At University of Phoenix, a student can earn a Master of Science in Nursing in approximately 21 months to three years. The length of program depends on location and program concentration. If you’re interested in taking your nursing experience further and specializing your MSN, check out our available degree programs.
If the strong predicted growth of nursing jobs and the meaningful roles available in the field sound inspiring to you, it might be time to go back to school to pursue your MSN. Visit the University of Phoenix’s website to learn more about available course options within the online Master of Science in Nursing degree. We can’t wait to “see” you in class!
Frequently asked questions
Q: Can I get my nursing degree online?
A: Yes, the University of Phoenix is one example where you can get your nursing degree online. Our BSN, MSN and DNP degree programs have coursework offered online, with some programs have in-person requirements. Visit our site to learn more about enrolling in one of our nursing or nurse practitioner programs so you can enhance your nursing career.
Q: Why should I get my degree from University of Phoenix?
A: University of Phoenix offers instruction by faculty who have real-life work experience in their fields of study. Additionally, the Higher Learning Commission, hlcommission.org, have continually accredited University of Phoenix since 1978. The baccalaureate degree program in nursing and the master’s degree program in nursing at University of Phoenix are accredited by the Commission on Collegiate Nursing Education, 655 K St., NW, Suite 750, Washington, D.C. 20001, 202-887-6791.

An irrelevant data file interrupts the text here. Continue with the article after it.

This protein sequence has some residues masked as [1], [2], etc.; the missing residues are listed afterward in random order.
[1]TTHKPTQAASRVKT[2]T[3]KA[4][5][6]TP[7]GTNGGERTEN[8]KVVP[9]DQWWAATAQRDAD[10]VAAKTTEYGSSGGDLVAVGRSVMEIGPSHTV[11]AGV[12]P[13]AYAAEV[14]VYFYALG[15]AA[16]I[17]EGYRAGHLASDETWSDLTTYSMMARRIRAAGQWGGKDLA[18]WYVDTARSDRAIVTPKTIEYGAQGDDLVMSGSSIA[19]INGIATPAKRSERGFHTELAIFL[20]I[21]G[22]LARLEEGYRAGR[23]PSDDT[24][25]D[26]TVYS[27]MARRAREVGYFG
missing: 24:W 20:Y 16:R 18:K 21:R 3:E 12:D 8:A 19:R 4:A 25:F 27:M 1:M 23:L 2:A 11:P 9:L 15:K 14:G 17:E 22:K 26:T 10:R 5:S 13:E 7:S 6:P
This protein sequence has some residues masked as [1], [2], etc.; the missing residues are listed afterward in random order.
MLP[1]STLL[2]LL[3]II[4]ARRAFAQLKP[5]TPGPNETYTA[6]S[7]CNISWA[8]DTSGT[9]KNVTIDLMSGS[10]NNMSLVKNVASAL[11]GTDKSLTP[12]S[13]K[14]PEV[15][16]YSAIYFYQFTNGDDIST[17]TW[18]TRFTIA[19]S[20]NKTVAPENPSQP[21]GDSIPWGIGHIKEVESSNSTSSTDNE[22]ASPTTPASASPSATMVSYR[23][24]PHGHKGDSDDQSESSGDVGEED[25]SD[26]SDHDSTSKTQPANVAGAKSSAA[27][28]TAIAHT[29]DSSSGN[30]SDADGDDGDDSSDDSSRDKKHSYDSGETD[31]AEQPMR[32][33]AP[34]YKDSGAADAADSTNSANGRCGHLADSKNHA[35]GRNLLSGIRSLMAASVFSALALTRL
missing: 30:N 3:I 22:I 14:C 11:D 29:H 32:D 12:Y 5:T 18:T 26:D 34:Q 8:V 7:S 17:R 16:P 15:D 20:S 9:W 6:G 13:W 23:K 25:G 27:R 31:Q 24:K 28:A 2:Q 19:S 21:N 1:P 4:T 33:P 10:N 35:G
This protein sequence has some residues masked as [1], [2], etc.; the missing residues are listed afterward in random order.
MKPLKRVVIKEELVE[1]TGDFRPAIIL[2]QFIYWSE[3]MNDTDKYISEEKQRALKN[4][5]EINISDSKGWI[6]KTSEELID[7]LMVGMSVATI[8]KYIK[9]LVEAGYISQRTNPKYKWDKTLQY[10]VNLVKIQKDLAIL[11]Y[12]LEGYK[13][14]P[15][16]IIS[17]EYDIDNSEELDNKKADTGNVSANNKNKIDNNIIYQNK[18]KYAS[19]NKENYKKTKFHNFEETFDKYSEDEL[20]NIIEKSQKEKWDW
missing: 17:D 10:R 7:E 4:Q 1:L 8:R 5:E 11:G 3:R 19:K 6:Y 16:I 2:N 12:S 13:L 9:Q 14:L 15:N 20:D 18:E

We also offer the following resources designed to make our students’ lives easier:
-Our Career Services for Life™ commitment. Our career services team can give program graduates the guidance they need to move into new careers — even two, five or 10 years after completing one of our nursing or nurse practitioner programs. We offer career counseling for the duration of your coursework with us and, if you graduate from a program, for the rest of your life. Contact us for details.
-Earn your degree without starting from scratch! The University of Phoenix can save you tuition costs through scholarships and college transfer credits. Additionally, the University evaluates relevant life and work experience for potential credit. Visit our site for more information!
Q: How much do MSN majors make in the real world?
A: Salary ranges depend on experience and location. BLS states that “employment of registered nurses is projected to grow 7% from 2019 to 2029, faster than the average for all occupations.” In 2020, the median salary for America’s registered nurses was $75,330, while for APRNs, including nurse practitioners, the median salary was $117,670 per year. The salary information is not specific to students or graduates of University of Phoenix.